Thursday, August 08, 2013

Of China’s Pizza Preparations, Chess And Miyazaki Hayao

Commenter Jeremy Whipple asked me a few weeks back for my take on Brahma Chellaney’s essay, "China's salami slice strategy," published in The Japan Times. (Link)

Basically I am on the same line, verse and page as Chellaney. To be honest, I have the greatest difficulty not falling for any essay bringing up the Aksai Chin, the only major region of Earth resistant to a one-degree of separation challenge (No matter how many persons you know, you do not know anyone who has been there).

I would differ with Chellaney in repeated use of "China" as a singular origin for Chinese actions. Chinese government ministries, state owned enterprises and People's Liberation Army commands create facts on the ground surprising not only to the targeted regions but to the top central government civilian officials in Beijing. Too often the spokespersons of the Foreign Ministry are just blinking at the camera lights, unable to even offer even standardized cover stories for events -- the anti-satellite interceptor test in 2007 being the starkest example of the FMPRC's being the last to know.

I also have problems with Chellaney's use of the word "strategy." If there is no controlling hand, or small set of hands, deploying the various capabilities of state and quasi-state actors, can one call result a strategy? If the scattered actions evolve out the intrinsic structures or ideologies of the state, is that not more an ethos than a strategy? If it is in the nature of states at China's levels of wealth and income distribution to experience disjointed security policy entrepreneurship, should we not be talking about a zeitgeist rather than a strategy?

Strategy also always implies sacrifice, which sends us back to the question of the ability to decide*. If the blur of action emanates not from a single node but disparate points on a grid, adopting an attitude of "We know what you are doing so cut it out!" is probably pointless. For the smart-aleck reply would be, "If you know what we are doing, please tell us. We are always playing catch-up with our own people."

As for what a state should do in the face of an expansionist power, controlled or uncontrolled, I find the prescriptions of Bruce Pandofini's Commandments of Chess (Link) helpful in clearing away the dross and foam. I cannot judge the merits of the application of these commandments to the chess board. However, I sense that the person reputed to be America's greatest teacher of chess has to at least have a few worthwhile insights into the fundamental principles as regards protecting a vulnerable core, deflecting threats and advancing interests, all whilst coping with severe limitations placed on mobility, time-to-react and deployable resources.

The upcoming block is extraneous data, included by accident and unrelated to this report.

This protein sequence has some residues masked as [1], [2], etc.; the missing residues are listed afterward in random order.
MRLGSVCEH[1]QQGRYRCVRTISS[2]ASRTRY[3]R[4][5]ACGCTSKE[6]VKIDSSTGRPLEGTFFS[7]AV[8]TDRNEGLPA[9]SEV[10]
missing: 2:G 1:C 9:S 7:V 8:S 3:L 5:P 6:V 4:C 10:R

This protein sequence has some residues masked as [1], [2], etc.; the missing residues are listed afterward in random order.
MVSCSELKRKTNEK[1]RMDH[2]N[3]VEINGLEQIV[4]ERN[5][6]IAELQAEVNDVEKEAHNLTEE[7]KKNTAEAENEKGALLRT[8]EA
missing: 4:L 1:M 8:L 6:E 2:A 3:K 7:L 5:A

Not all the commandments of have real world applications. However, enough of them do.

In the case of what to do about a salami-slicing Chinese grid mind, commandments #6 and #7 offer a snapshot of the conundrum:
6) Answer all threats. Try to do so by improving your position and/or posing a counter-threat.

7) Play for the initiative. If you already have it, maintain it. If you don't have it, seize it.
In his now famous essay attacking constitutional reform, Miyazaki Hayao takes one look at potential outcomes arising from a binomial expression of these two principles and ends up waving the white flag. No matter how much one may try to deter aggression by following commandment #6, a Chinese application of commandment #7 means conflict. So if you cannot fend the Chinese off with talk, just let them have the islands already.

But of course, assuming that this blessed land can play but a single round against an expanding power with multiple means of challenging the status quo seems a huge gamble...with horrible odds against being able to hold the line after that one round.

Later -The East Asia Forum has just published an essay on the potential of a strategy's underlying the Sino-Indian pushing and shoving over in the Ladakh/Aksai Chin Line of Actual Control (Link). Inside the essay is a link to a wonderful Srinath Ragavan opinion article explaining the difficulty an unbiased observer would have in trying to separate legitimate actions from illegitimate ones as regards the LAC. (Link)


* I once read of the idiot manager who at a business meeting asked the assembled, "Why can"t we just focus our energies across-the-board?"


SM said...

Any thoughts on the commissioning of the Izumo-class helo-carrier? Lacking a well deck and with no current capacity to host anything other than the Osprey (which has armaments similar to a Humvee and thus hardly fit for strike missions), I feel China's reaction to be over-much. It's certainly not a carrier of the kind launched by China or India. I get that one day Japan might be able to tinker with it enough so that F-35s could fly from it, but that's a long ways away, if ever. I guess it's less about what capabilities Izumo actually provides Japan, but rather the message it sends when placed within the context of the NDPGs and LDP's constant raising of constitutional issues when it's supposed to focus on the economy.

MTC said...

SM -

Everyone's reactions are overmuch:

To get all huffy about the launch last week of a ship that was budgeted in 2010 and will not be commissioned until March of 2015 is theater, nothing more.

As for whom to ask about the actual operational and strategic significance of the Izumo, the three names that come most quickly to mind are the good doctors Alessio Patalano, Andrew Oros and Richard Samuels. They would have something quoteworthy to say about the Izumo and the successive ships in its class.